In the same operation, nine pixels worth of a G signal is added in the memory capacitance CT2 n+1, thereby obtaining signals Gi+1 and j to be added. While this embodiment provides two pixels worth of memory capacitances in the vertical direction, the memory 2 circuit may be equivalent to the number of addition pixels, for example, the number equivalent to VGA. This depends on the concept of the imaging system. An arrangement may be made wherein the pixel signals of the whole screen are transferred at high speed, and are added and temporarily accumulated in the memory 2 circuit in arbitrary increments, and then the pixel signals are read out sequentially. As shown in FIG. 4, the present embodiment handles both the all-pixel readout mode and the addition-readout mode with the memory 1 circuit. In particular, addition is performed with the memory 1 circuit regardless of addition of a great number of a plurality of pixels of 3×3 i.e., 9 pixels, thereby reducing memory in size. This is effective in reducing the imaging element in size.

With the above-described nine-pixel addition-readout mode, improvement of sensitivity is tripled (as to optical shot noise), and accordingly the system performs amount-of-exposure control, and sets the amount of incident light to around one third. This means that the photoelectric conversion signal at each photodiode is reduced to one third. In the event that the imaging element is a CCD, even if the amount of incident light is one third, the signal charge is tripled following addition by adding nine pixel charge. Accordingly, if nothing is done, saturation of signals becomes a problem. One setback is that sensitivity and saturation properties are mutually counteractive issues.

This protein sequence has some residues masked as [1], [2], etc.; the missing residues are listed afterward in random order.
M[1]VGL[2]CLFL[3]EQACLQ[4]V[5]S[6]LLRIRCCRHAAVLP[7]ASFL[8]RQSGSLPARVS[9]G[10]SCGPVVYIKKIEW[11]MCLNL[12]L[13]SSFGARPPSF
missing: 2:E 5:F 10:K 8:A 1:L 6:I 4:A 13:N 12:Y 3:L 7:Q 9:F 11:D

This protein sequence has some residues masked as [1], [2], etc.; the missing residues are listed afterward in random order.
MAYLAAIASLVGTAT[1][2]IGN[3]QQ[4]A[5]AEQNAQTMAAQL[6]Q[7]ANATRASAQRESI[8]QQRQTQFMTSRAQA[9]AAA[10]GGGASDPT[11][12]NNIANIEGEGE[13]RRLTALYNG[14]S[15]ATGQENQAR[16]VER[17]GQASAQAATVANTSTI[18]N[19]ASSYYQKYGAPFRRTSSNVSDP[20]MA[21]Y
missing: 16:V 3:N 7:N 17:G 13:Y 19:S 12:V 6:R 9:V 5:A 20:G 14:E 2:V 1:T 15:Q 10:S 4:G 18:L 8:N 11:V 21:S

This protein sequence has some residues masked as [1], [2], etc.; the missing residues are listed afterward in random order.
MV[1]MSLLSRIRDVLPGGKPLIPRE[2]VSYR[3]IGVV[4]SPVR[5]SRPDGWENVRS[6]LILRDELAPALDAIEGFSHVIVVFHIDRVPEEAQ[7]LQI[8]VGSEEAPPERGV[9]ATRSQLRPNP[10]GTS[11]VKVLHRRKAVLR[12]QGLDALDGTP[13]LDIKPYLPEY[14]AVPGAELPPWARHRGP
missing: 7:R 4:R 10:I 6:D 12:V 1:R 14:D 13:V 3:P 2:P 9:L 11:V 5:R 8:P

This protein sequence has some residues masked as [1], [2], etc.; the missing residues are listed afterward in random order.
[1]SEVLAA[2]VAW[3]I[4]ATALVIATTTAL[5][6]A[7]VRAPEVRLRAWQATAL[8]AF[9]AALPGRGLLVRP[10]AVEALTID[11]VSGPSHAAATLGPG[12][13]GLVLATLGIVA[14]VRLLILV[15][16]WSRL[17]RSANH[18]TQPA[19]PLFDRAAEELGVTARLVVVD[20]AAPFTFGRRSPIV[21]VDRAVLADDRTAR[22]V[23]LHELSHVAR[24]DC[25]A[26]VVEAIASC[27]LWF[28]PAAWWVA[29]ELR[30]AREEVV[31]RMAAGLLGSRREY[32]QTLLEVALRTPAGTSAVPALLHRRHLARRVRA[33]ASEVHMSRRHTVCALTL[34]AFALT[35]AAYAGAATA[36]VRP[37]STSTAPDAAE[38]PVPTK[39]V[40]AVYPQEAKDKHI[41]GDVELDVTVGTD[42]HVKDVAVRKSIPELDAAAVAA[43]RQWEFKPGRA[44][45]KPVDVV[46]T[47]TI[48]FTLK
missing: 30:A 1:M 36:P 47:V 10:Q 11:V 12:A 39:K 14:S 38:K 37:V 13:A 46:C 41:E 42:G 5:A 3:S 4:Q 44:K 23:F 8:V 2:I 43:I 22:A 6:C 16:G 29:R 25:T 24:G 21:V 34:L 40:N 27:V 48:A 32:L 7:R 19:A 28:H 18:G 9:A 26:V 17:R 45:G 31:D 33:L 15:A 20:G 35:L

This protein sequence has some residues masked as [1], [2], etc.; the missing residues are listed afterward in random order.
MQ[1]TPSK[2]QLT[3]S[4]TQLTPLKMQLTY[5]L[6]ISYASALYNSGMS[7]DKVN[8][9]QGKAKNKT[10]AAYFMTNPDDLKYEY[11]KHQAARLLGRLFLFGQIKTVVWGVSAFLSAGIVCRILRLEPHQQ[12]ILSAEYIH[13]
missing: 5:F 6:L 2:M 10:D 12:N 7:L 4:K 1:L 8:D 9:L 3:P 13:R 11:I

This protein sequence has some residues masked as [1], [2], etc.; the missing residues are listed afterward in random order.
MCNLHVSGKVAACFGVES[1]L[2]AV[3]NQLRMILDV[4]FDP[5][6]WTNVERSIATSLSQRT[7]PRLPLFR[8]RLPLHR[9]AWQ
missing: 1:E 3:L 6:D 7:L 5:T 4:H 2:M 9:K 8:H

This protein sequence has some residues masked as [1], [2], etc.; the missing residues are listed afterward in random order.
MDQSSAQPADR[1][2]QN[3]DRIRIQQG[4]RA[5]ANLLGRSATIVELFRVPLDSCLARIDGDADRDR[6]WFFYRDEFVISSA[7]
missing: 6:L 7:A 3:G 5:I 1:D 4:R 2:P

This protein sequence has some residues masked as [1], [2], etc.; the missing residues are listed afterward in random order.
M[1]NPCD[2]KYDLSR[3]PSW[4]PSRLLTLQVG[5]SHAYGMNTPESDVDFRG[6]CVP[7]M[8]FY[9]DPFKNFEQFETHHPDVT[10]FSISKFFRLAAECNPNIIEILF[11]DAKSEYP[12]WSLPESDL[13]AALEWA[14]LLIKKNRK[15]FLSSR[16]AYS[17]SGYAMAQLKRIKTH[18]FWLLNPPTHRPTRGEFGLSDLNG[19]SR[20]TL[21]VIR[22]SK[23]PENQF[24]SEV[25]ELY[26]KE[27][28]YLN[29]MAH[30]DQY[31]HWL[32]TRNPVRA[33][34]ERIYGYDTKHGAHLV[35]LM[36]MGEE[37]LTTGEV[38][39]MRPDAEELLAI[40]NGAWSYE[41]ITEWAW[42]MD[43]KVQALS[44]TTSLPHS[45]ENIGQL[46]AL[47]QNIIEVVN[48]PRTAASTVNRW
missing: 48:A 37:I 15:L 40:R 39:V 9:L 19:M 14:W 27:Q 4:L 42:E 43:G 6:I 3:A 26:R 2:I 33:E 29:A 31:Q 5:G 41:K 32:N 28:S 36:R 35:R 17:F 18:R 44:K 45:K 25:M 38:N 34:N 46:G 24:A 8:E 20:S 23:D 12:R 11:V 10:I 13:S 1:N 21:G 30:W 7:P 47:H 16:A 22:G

With a CMOS sensor according to the present embodiment, addition of average values of signal voltage is employed, and accordingly in the event that deterioration of the signal level due to capacitance division is ignored, the signal level is around one third after addition of nine pixel signals. This means that saturation of the signals is enhanced threefold the previous saturation. However, a small signal level means that the noise of the output amplifier connected to the horizontal output line (omitted in FIG. 4) is of major concern. Accordingly, the present invention sets the amplifier gain of the amplifier circuit following CDS at the addition-readout mode to around triple that of the all-pixel readout mode. Consequently, the noise of the output amplifier can be reduced, thereby achieving improvement of sensitivity owing to addition of pixel signals, high-speed readout by reducing the number of pixels to be read out, maintenance of a high dynamic range, and low consumption of electricity.

Description will be made regarding arrangements of a method for reading out signals at the addition-readout mode with reference to FIGS. 5, 6, and 7.

FIG. 5 is an example of readout of signals in increments of a plurality of lines to be added. In this example, a signal is read out from a pixel in increments of lines to be added, and is added to the signals in the memory, following which the signal is output externally from the memory during one horizontal scan. In FIG. 6, all pixels of the imaging region are reset in block, following exposure, and following addition of all pixel signals on the whole screen in arbitrary increments, addition pixels equivalent to VGA are temporarily accumulated in the plurality of memory 2 circuits, and then the signal is output from the memory 2 circuits sequentially. FIG. 7 illustrates a case of employing a mechanical shutter wherein all the pixels of the imaging region are reset in block, following exposure with the mechanical shutter, and following addition of pixel signals in arbitrary increments, the pixel signals are output externally from the memory 2 circuit during one horizontal scan.